Purple Noon, resurrected after a decade out of circulation, inhabits a peculiar time warp. With its animated-graphics opening credits, conventional narrative style, and uneven pacing, it appears to stem from an earlier era than the formally innovative Nouvelle Vague films that emerged at the same time. Although key members of the crew were important collaborators of New Wavers—co-scripter Paul Gegauff contributed to most of Chabrol’s best movies; cinematographer Henri Decae and camera operator Jean Rabier, between them, shot features for Malle, Chabrol, Truffaut, and Demy—little of the freewheeling creative energy that marked French cinema of the early ’60s is evident here.

Director Clément, who died in March, was a generation older than the New Wave filmmakers. Following a series of semidocumentary dramas in the late ’40s, he hit his stride in the ’50s with Forbidden Games, a touching study of the effects of war on children, Knave of Hearts, featuring Gérard Philipe as a charming seducer, and Gervaise, a Zola adaptation that made a star of Maria Schell. After Purple Noon, Clément lost his way in a string of mongrel international co-productions, among them Is Paris Burning? and Rider on the Rain. (One guilty pleasure of this period is the 1964 Joy House, in which Delon, again playing a good-looking hustler, is imprisoned in a baroque house by the dazzling mother-daughter team of Lola Albright and Jane Fonda.) A creative burnout, Clément failed to secure financing for any projects in the last two decades of his life.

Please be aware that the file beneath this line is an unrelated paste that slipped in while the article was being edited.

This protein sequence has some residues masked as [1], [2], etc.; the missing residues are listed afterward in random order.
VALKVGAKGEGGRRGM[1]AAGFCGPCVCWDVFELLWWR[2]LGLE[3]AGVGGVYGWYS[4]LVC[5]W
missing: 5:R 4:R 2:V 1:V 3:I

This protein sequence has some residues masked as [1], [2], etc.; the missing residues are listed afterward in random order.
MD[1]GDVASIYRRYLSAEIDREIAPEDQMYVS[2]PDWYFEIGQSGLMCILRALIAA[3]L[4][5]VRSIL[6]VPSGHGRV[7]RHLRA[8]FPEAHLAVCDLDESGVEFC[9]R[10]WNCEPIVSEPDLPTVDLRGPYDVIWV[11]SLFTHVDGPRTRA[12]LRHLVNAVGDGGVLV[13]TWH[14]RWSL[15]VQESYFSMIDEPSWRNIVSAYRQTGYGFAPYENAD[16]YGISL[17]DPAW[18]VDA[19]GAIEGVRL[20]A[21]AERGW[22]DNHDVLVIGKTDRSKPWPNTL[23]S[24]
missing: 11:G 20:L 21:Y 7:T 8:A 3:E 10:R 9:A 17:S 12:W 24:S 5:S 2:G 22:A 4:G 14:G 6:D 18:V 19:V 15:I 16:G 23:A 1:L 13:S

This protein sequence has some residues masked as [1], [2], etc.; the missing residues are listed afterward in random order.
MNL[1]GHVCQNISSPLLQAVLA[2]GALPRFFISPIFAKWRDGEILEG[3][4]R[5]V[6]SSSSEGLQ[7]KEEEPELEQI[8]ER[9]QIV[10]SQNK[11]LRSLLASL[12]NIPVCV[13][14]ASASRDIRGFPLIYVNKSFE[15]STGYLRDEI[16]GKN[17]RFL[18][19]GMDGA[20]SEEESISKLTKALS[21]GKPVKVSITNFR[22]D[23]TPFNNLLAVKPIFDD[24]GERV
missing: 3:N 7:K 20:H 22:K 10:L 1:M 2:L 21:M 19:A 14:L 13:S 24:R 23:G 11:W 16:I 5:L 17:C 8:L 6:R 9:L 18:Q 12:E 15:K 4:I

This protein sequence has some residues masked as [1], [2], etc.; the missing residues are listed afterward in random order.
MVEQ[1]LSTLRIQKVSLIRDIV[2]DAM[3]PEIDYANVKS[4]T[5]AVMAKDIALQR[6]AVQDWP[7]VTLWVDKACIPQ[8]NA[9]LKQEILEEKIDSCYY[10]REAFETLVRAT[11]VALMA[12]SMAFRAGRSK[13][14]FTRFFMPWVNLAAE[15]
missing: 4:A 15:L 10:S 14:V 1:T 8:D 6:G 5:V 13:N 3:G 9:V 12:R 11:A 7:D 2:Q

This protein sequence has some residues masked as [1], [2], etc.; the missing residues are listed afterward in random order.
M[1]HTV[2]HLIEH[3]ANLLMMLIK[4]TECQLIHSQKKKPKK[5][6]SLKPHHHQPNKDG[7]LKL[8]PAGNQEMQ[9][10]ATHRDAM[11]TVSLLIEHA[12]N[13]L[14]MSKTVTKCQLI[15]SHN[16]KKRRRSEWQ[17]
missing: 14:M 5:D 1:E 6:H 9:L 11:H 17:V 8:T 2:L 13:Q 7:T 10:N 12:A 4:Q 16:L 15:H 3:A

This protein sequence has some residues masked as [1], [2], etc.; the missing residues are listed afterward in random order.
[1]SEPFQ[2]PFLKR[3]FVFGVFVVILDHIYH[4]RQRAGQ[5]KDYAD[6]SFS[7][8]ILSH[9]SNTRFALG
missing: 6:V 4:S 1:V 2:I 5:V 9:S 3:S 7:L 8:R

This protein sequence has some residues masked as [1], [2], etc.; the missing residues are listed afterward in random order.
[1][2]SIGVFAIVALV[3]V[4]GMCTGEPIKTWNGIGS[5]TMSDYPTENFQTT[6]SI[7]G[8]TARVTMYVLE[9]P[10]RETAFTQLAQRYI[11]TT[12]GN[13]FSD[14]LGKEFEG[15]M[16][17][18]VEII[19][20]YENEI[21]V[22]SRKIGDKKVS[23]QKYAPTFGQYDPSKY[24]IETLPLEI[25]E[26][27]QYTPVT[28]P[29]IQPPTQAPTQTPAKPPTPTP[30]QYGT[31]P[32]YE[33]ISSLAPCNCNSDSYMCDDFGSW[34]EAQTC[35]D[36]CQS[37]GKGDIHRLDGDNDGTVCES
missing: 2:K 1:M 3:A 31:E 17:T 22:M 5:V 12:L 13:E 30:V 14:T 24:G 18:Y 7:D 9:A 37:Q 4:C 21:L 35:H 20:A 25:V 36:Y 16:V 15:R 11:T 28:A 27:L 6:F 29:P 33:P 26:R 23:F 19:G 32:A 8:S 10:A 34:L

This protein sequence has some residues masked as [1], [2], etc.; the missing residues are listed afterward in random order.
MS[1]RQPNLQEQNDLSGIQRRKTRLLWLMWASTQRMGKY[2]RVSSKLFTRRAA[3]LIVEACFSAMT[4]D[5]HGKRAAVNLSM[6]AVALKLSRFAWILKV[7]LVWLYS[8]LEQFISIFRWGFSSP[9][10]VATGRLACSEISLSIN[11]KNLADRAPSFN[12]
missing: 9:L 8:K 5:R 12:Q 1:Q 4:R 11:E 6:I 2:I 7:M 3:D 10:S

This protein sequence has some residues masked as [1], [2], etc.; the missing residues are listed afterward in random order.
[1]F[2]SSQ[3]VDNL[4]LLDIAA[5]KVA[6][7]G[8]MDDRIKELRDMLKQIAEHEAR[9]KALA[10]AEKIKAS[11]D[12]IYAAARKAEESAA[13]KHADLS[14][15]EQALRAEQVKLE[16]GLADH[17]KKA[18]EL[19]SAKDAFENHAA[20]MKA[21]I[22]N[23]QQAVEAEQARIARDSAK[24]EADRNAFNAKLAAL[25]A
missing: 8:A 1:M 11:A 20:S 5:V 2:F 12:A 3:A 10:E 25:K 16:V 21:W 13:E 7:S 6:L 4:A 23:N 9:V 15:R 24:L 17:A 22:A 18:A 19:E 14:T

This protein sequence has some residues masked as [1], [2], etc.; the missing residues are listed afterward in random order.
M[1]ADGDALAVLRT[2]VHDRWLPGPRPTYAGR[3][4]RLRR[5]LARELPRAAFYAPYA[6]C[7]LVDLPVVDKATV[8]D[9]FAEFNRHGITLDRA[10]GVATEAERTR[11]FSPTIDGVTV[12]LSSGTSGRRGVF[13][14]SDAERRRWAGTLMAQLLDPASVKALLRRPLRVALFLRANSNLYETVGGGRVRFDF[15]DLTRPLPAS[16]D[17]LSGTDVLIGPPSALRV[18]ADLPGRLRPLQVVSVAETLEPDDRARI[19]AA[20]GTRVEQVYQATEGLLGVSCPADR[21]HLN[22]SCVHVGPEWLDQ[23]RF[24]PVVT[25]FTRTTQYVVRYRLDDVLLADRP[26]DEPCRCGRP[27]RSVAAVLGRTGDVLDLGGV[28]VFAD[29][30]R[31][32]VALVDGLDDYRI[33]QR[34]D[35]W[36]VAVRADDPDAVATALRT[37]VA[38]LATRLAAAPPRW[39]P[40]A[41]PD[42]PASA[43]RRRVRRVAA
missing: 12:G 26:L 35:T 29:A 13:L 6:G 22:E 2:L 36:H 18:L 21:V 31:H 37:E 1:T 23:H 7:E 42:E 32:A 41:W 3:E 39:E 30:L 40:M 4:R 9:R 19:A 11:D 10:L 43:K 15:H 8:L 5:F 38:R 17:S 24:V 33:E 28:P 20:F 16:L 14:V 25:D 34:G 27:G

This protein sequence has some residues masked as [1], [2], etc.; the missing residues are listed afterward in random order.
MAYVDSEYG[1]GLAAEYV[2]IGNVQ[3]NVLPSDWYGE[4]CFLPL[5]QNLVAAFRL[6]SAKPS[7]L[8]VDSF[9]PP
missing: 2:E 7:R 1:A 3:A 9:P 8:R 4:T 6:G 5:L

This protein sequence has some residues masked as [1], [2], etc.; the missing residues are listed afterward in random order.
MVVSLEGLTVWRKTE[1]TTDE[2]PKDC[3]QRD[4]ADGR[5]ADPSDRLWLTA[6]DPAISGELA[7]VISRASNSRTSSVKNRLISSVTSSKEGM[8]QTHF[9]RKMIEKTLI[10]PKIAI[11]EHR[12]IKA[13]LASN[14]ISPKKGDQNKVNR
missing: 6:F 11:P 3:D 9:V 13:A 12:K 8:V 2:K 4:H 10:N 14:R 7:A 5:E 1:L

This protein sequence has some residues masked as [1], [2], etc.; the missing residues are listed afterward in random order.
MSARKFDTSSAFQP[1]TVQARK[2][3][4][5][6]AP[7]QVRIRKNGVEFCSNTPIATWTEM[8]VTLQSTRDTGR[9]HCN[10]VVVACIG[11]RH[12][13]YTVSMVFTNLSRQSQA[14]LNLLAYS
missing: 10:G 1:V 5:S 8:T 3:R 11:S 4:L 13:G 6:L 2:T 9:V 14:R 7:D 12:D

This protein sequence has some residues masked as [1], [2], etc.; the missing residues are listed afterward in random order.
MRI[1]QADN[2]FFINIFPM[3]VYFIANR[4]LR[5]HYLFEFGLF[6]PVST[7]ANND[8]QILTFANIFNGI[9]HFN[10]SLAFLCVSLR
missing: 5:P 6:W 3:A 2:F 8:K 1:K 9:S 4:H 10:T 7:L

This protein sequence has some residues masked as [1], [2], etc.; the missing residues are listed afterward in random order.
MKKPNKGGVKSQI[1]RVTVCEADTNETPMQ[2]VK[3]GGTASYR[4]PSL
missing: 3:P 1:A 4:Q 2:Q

When first released, Purple Noon was lauded for the beauty of Decae’s luminous photography of southern Italy and the Tyrrhenian Sea. I doubt that anyone would say the same of the re-released version, billed by Miramax Zoe as “a Martin Scorsese Presentation.” The new prints are nearly as bleached-out and dingy as the bootleg videos of foreign movies broadcast on local access cable stations. The muddy skin tones and dank palette are sustained for 70 minutes, at which point there’s a sudden shift to brilliant color; the remaining hour mysteriously alternates between these extremes. It’s astonishing that Scorsese, a longtime advocate of color film preservation, would allow such shoddy work to appear under his imprimatur. One can only assume that the original negative, property of the notorious producing team of Robert and Raymond Hakim, has badly deteriorated since the film’s initial release. Whatever the reason, the current incarnation of Purple Noon is a grimy ghost of the movie once praised by critic David Thomson as “a suntanned film noir.”

Clément’s thriller isn’t notably thrilling, proceeding by fits and starts and containing some weird digressions, like an irrelevant mini-documentary tour of an Italian open-air fish market. But while watching it, one can’t help but be reminded of how many subsequent movies appear to derive from Purple Noon. The ambiguous erotic undercurrents of the scenes depicting Ripley, Marge, and Philippe in the latter’s apartment and on his boat parallel triangular relationships in, respectively, Losey’s The Servant (1963) and Polanski’s Knife in the Water (1962). Episodes in which the male protagonists’ identities merge prefigure similar moments in Bergman’s Persona (1966) and its American descendent, Altman’s Three Women (1977). And the detailed presentation of Ripley’s photographic alteration of Philippe’s passport is a probable source of similar procedures in Antonioni’s Blowup (1966) and Scott’s Blade Runner (1982). All of these films develop Clément’s themes more effectively than he does, but few, if any, contain a performance as indelible as Delon’s enticingly malevolent Tom Ripley.CP